Wet Markets and Avian Influenza

Map of Hong Kong by Shawn Smallman, Apple pencil in Procreate

This week I had an article published: “Wet Markets and Avian Influenza: Public Policy Decisions in Hong Kong.” Because the Journal of International and Global Studies is open source, you can read the article by clicking on the link above if you are interested. You can also read the abstract here:

After the emergence of H5N1 avian influenza in 1997 Hong Kong implemented a sophisticated system to regulate live poultry markets. While this system is well designed and thorough, it also has limitations. The rise of H7N9 avian influenza (which is typically acquired through contact with poultry, including in live markets) makes this an appropriate time to revisit the ethical and practical issues related to this trade. Based on data from field observations of live markets in Hong Kong, and interviews with experts in the field, this paper recommends that the government of Hong Kong create a committee to examine the pros and cons of ending live poultry markets in this Special Administrative Region.

Shawn Smallman, 2018

The 1918 Flu Pandemic

“Virus” by ddpavumba at freedigitalphotos.net

The 1918 influenza pandemic was the disease outbreak that took the greatest toll in the twentieth century. Globally, perhaps between fifty and a hundred million people died. There are a wealth of wonderful books on the topic. I particularly recommend both Alfred Crosby, America’s Forgotten Pandemic and John Barry, The Great Influenza. Eileen Pettigrew’s Silent Enemy is an excellent popular account of Canada’s experience of the pandemic.

Years ago I was visiting a graveyard in Portland, Oregon. There were three graves next to each other, a man, a woman, and a child, who had all died within a few days of each other in November, 1918, almost certainly from the flu. It’s hard to imagine now what that lived experience must have been like. So many families have stories of ancestors who fought in World War One and survived, only to die on their way home.

My own grandfather was traveling in the Peace River country of northern Alberta at the time. He had decided that he was bored on the farm in southern Ontario. He and a friend had set out on an adventure to travel to the Yukon. Then his friend came down with the flu that fall in 1918. Although they never did make it to the Yukon, my grandfather helped to get his friend Frank home, where -as far as I know- he had a long and happy life. Of course, this was only one insignificant moment in the global disaster that impacted families from India to Australia, and took tens of millions of lives.

There is a fascinating new podcast series on this outbreak, which is well-researched and thoughtfully presented: Going Viral: the Mother of All Pandemics. The presenters have deep historical knowledge, and have invested an immense amount of time in preparing this engaging work. I enjoyed their trip to the former battlefields of France to try to track down the pandemic’s origin with Dr. John Oxford. One would think that there wasn’t much new left to say on this topic. Yet in their search for the true origins of the pandemic they look at provocative thinking and current debates, such as Mark Osborne Humphries’ idea that perhaps the pandemic actually began in China. They are also engaging speakers; one can imagine listening to them as a student, and being captured by their lecture style. You can find the podcast on iTunes and similar venues. Given the proliferation of H7N9, the diversification of influenza clades, and the fact that we still don’t have a universal influenza vaccine, this history remains sadly relevant. Highly Recommended. If you are interested to learn about more recent debates, you can also read my own work on influenza and pre-pandemic vaccines as well as conspiracy theories. Both of these articles are publicly available for free. You can also find more freely available articles on influenza here.

Shawn Smallman, 2018.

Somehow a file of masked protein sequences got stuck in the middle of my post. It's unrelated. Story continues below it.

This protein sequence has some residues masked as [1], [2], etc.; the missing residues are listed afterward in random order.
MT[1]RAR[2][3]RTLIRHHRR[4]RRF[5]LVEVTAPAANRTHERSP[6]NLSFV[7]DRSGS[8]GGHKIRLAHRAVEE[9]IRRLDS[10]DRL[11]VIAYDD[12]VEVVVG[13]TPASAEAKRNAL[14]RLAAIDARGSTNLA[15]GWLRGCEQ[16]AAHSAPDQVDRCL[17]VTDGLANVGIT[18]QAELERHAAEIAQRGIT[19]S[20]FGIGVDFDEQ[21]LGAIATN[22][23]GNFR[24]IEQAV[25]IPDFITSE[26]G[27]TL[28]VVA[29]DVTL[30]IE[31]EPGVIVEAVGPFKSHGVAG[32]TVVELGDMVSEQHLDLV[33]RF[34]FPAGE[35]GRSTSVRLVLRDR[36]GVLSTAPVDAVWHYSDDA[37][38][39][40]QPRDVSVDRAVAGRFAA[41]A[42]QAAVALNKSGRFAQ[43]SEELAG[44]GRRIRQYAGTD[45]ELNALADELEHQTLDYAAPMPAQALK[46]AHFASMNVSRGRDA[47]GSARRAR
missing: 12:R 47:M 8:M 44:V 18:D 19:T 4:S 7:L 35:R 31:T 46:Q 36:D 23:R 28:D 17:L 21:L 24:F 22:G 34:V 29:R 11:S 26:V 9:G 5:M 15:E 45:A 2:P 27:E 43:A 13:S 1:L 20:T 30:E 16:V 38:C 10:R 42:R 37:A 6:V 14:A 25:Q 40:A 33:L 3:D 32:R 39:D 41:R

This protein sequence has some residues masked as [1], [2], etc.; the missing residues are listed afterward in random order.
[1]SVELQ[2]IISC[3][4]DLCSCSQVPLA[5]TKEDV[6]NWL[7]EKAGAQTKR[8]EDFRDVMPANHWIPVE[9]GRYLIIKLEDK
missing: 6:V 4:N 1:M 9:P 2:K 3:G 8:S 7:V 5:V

Fighting Conspiracy Theories

“Witness Howard Brennan sitting in the identical spot across from the Texas School Book Depository four months after the assassination. Circle “A” indicates where he saw Oswald fire a rifle at the motorcade.” By Howard Leslie Brennan [Public domain], via Wikimedia Commons. Caption text from Wikimedia Commons also.
Apart from Murray in Stranger Things, and the Lone Gunmen in the X-files, most conspiracy theorists don’t have secret knowledge that the majority of humanity is unable to accept. Instead, people turn to conspiracy theories when they feel disempowered and desperate. Conspiracy theories thrive during times of crisis, such as a pandemic, or a profound political crisis. They also emerge at times when trust in government is low. I’ve done work (with my wonderful colleague Leopoldo Rodriguez) on a conspiracy theory in Argentina that focused on the death of government prosecutor Alberto Nisman. In the Argentine case, these conspiracy theories absorbed the news and attention of an entire nation. But during the 2009 influenza pandemic, conspiracy theories became truly global, as people told these narratives from Mexico to Europe. I studied this phenomenon in an article that is open access:

Shawn Smallman, “Whom Do You Trust? Doubt and Conspiracy Theories in the 2009 Influenza Pandemic” Journal of International and Global Studies, Vol. 6, No. 2: pp. 1-24. While its helpful to document instances of conspiracy theories, it’s more important to understand how to combat them when they can cause damage, particularly in the field of global health. How do health authorities fight conspiracy theories about vaccination, which are not only making it more difficult to eradicate polio, but also costing health workers their lives?

Book Review of Diniz’s Zika

Diniz, D., & Grosklaus Whitty, Diane R. (2017). Zika : From the Brazilian backlands to global threat. London: Zed Books.

This brief book is built upon extensive ethnographic fieldwork with mothers, doctors and scientists during Brazil’s Zika outbreak. The translation from Portuguese by Diane Grosklaus Whitty is masterful. Translation is always hard, and I have read too many books by Brazilian authors that suffered from overly formal wording, or endless run-on sentences. On a very small scale I understand this challenge from translating quotes in my first two books, for which I could easily spend an hour for a single statement. Of course, a developed narrative -with multiple voices-  is an exceptional challenge.  Diniz was very fortunate with her or the press’s choice for a translator. The prose is clear, energetic and yet still carries the feel and beauty of Portuguese. …